We have a number of redirecting pages in our CMS. These do not redirect across domains (such as vanity URLs), they are just to catch visits to old URLs that have changed. The redirects are not always landing pages, some of these redirects are visited in the middle of a session.

Technically, these pages return HTTP 301 without content. There is no possibility to use JavaScript code on the redirecting page, and not any custom server side code either.

Using Google Analytics, I wish to log both which redirects have been used, and where visitors came from. I don't want the redirect to trigger a new session start. And I don't want to pollute the list of visited pages with custom URL parameters.

Solutions we have tried:

  1. Plain redirects (/old-url -> /new-url) -- Source and Previous page path information is maintained, but it is impossible to see which pageviews came from redirects.
  2. Custom parameter (/old-url -> /new-url?redirect=/old-url) -- This makes all redirects identifiable and keeps all information, but pageviews are logged under a different URL.
  3. Campaign parameters (/old-url -> /new-url?utm_campaign=redirect&utm_medium=web&utm_source=/old-url) -- This logs pageviews under the correct url, and makes it possible to identify all redirects, but all source information is lost and the redirect triggers a new session.

There are two other solutions that I am considering, but I do not know exactly how to do this, and if it will even work for me.

  • Run some custom JavaScript on the new URLs, that identifies a redirect and logs some measurable statistic in Google Analytics.
  • Create a custom filter in Google Analytics that identifies a redirect (probably by a URL parameter?) and transforms this into some measurable statistic.
  • 4
    Google Analytics isn't the right tool for this job. You should analyze your server logs for this. GA just doesn't do a good job with tracking redirects. Oct 8, 2018 at 10:52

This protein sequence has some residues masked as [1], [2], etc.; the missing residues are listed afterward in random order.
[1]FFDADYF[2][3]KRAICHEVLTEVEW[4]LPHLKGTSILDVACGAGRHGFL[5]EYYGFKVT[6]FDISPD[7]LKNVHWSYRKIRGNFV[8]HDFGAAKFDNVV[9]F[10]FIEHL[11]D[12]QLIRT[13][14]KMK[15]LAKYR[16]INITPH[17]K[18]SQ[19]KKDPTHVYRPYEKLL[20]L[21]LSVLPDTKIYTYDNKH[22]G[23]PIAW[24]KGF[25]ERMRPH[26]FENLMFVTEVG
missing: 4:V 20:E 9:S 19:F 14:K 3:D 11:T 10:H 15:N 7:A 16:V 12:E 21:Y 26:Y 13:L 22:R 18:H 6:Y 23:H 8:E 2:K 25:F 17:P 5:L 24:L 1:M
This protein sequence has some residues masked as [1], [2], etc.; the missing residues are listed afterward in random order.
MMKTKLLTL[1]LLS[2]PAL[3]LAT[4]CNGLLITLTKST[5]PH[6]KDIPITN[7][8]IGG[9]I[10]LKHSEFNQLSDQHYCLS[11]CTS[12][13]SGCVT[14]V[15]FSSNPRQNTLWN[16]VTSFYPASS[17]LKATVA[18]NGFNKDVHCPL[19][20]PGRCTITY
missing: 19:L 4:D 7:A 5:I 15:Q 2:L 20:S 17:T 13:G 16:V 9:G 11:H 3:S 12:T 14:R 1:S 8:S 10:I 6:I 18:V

• @StephenOstermiller regrettably there are no server logs that I can access.
    – Peter
    Oct 16, 2018 at 15:01

2 Answers 2


Google is only interested in tracking your page views, as this is what they are focused on providing to their search customers.

If your CMS doesn't provide for redirect link tracking, or there isn't already a plugin/extensin that someone has built to assist your CMS to do this, then use something else to track them.

There are sites you can sign up to that will provide you with redirect tracking.

Or you can source, or build, a simple javascript or PHP script which redirects the link and records redirects to a database table.

Both options allow for additional meta to be included in the tracking link.


In the end, I managed to do this in GA, but it is clear as some already highlighted that GA is not the best tool for this.

My approach requires editing the redirect URLs, setting up a Custom Dimension and two Filters, and preferably also a Custom Report.

The first step is to make sure all redirects contain a query parameter that contains a URL or name to identify the redirecting page. For example /old-url redirects to /new-url?redirect=/old-url or /new-url?redirect=name-for-old-page.

Then in GA create a Custom Dimension through Admin > Property > Custom Definitions > Custom Dimensions. Name it something like "Redirect from" and give it hit scope.

Then find the Filters in the View administration and create an Advanced Filter that extracts from Request URI with the code redirect=([^&]*)&? and outputs to the custom dimension with $A1.

Finally create another filter to remove the query parameter, this is a search-and-replace filter that replaces ([\?&]redirect=[^&]*$|redirect=[^&]*&) with nothing.

Wait a day, and then page reports will have a Secondary Dimension available that will show the redirects, while reporting the correct URL (without query parameter) and maintaining visit and path information.

For digging deeper it is required to set up a Custom Report with for example Pageviews as Metric and Page, Redirect From, Previous Page Path and Source as Dimensions. I'm not sure this is 100% valid, because my report shows pages for Previous Page Path that actually don't contain links to redirect pages...

  • Interesting hack. I'm glad you got something to work. Oct 16, 2018 at 15:05

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